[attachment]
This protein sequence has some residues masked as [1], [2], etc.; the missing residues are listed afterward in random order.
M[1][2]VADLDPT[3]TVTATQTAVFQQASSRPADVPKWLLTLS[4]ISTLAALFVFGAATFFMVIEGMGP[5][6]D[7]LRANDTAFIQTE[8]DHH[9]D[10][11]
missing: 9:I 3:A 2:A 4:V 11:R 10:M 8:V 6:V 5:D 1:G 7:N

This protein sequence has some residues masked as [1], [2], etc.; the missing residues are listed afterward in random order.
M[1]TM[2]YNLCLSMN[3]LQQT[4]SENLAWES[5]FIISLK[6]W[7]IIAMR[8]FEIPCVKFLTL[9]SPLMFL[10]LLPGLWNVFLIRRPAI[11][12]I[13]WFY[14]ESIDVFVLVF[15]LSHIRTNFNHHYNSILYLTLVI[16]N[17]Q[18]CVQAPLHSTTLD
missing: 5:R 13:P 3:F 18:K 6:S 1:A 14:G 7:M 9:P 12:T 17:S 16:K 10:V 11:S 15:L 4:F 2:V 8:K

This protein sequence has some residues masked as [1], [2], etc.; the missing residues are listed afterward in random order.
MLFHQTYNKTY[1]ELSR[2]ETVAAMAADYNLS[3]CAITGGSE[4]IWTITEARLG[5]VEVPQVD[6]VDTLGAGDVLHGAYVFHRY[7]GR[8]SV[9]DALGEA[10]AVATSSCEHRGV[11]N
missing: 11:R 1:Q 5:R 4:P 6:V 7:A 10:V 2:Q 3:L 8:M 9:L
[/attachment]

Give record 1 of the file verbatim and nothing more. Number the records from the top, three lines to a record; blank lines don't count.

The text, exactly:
This protein sequence has some residues masked as [1], [2], etc.; the missing residues are listed afterward in random order.
M[1][2]VADLDPT[3]TVTATQTAVFQQASSRPADVPKWLLTLS[4]ISTLAALFVFGAATFFMVIEGMGP[5][6]D[7]LRANDTAFIQTE[8]DHH[9]D[10][11]
missing: 9:I 3:A 2:A 4:V 11:R 10:M 8:V 6:V 5:D 1:G 7:N